When Cheyenne Lufkin looks back on her years at Argyle Central School, she sees something that kept her involved and motivated as a high school student.
“I was involved in three varsity sports, and that helped keep me involved in school, socially and academically,” said Lufkin, a 2017 graduate who was a cheerleader and played volleyball and tennis.
During her senior year, she also worked to add another sport, and while she won’t be able to compete in it, she feels strongly that her school and others should give students an opportunity to take part in the New York State High School Clay Target League.
“I really think that would bring out people who do not want to compete in other sports,” she said. “There are a lot of kids who are involved in hunting, and this would give them a team to be on.”
Argyle approved her request to take part in the league, but there was not enough time left in Lufkin’s high school career to shoot competitively. That may change for other local students.
Jane Havens, whose son David attends Hudson Falls High School, has become the voice of the Tri-County High School Trap Club Initiative, which already has at least a dozen schools interested in a league that would see students use shotguns to break clay targets at Hudson Falls Fish & Game Club.
“Each school has a different level of interest,” said Havens, whose family owns Falls Tractor Supply and Calamity Jane’s Firearms and Fine Shoes. “In some cases, it’s the superintendent, or the principal or a parent or a student,” she said. “That’s why we had a meeting, so we could get the information out there before the end of school. Some people in some school systems may not know all of the details, but by September, everyone will know.”
The initiative held a meeting last month in Hudson Falls, which featured speakers from the Belleville-Henderson Central School District. That district established the state’s first high school team.
The state league is one of 20 around the country in a competition that started in Minnesota.
Schools that have indicated an interest include Argyle, Bolton, Fort Ann, Hadley-Luzerne, Hartford, Hudson Falls, Glens Falls, Granville, Lake George, Warren-Washington BOCES and Whitehall, according to Havens.
Havens’ group, which includes 4-H representatives John Bowe, George Gedney and Peter Quackenbush of Hudson Falls Fish & Game Club, former Queensbury rifle team coach Mark Dupper and Lufkin’s father, Scott, is planning to form a nonprofit organization to support students who want to take part in the league.
“Our goal is to get this started, and we know that school budgets are already set for the coming year,” Havens said. “We want to get the schools all the resources to get going in the spring.”
Hudson Falls Principal Jim Bennefield confirmed his school’s interest.
“Right now, we are still in the fact-finding stage. Jane Havens came to us and asked us to look into it,” he said. “I like the idea personally. Because any time we have an after-school activity that gets kids involved, it’s a good thing. I like the idea of getting more kids involved, and this intrigues me. Of course it is a decision that will be up to the superintendent and the board.”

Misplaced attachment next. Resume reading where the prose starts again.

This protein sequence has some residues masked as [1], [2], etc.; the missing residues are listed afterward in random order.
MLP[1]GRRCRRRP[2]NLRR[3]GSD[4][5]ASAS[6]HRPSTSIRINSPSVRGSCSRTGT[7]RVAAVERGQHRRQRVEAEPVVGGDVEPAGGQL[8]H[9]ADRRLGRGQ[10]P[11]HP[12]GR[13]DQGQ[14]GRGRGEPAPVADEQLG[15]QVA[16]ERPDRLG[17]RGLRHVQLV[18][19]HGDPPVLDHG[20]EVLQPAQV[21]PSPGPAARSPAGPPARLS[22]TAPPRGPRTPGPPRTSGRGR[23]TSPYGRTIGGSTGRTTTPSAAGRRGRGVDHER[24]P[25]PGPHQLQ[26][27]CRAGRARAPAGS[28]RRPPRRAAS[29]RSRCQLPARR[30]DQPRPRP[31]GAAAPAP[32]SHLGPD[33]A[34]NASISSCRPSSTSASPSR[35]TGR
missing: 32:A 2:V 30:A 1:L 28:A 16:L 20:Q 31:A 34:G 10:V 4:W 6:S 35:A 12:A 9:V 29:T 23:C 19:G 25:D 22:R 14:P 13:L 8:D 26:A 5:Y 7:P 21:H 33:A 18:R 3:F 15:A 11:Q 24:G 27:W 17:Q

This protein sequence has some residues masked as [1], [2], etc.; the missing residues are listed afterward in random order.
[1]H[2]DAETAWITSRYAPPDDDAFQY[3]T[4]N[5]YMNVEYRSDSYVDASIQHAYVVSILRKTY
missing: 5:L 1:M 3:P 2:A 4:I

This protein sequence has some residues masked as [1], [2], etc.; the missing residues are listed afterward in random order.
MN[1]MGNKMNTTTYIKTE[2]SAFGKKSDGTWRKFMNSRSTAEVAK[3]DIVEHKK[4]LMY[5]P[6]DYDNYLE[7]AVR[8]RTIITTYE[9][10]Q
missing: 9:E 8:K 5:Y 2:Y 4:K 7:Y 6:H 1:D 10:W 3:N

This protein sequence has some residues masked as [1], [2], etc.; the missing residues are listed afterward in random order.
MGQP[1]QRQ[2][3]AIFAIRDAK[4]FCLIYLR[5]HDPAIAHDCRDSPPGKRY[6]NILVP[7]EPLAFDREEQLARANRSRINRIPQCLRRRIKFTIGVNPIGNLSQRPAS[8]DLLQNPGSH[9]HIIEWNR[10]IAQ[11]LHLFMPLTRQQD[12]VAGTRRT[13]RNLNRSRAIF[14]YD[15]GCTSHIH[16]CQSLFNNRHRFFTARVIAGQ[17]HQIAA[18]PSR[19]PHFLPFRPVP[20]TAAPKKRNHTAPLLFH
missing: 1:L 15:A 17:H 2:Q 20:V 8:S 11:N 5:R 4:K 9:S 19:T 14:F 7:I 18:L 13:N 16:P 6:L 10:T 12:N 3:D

Scott Lufkin, who is remaining involved with the initiative even though his children are out of high school, said he sees the league as an opportunity for students.
“Schools that have a team are seeing that the sport draws students from all the different walks of life: jocks, motor heads, shy kids, you name it. They see these amazing mixed groups of kids all getting together and finding a bond,” Lufkin said. “They are even seeing some cliques getting torn apart at the lunch table when these kids all sit together. It’s a sport that reaches some of the most under-served kids in the school system. Kids who can’t wait to quit school or are struggling to pass are enticed to stick it out and bring their grades up to meet the requirements to stay on the team. Kids who can’t or don’t want to play a sport suddenly have a place and soak it up when other students ask them about their standings or how they shot the night before. This can lead a kid into a sport he/she can do for an entire lifetime.”
There is something else he thinks is important.
“To me, one of the most important things is most of the teams in New York are set up as clubs, and they have no impact on the taxpayers,” Scott Lufkin said. “They do fundraising and if necessary the kids and/or parents pay their way. The schools are paying nothing for this.”
The New York league runs for nine weeks, beginning in early April and includes a state championship event, which was held at the Bridgeport Rod & Gun Club last month.
Havens noted the competitors are covered by league insurance, as well as school insurance.
Students shoot two rounds of 50 targets at 16 yards, and scores are compiled by a computer program, allowing them to compete against other schools in their division. Coach submit scores and manage the team online.
Leagues are open to students in grades 6-12, and while competitors have to pay $35 to take part in the league, there is no cost to the schools beyond coaching and transportation. Students must have state-issued hunter education certification or League’s SAFE Certification, and a range safety officer is present at all events. Ear and eye protection are required.
Each trap field contains five shooting stations where shooters stand and one trap house where targets are thrown.
Clay targets are thrown in the air at alternating different angles and the participant attempts to hit the target with a shot.
Havens said she has also heard from other schools in southern Washington County that are looking at the competition.
“We heard they were working on some kind of league down in Greenwich and Cambridge,” she said. “We didn’t want to get in their way if they had something going, but we are willing to hear from anyone.”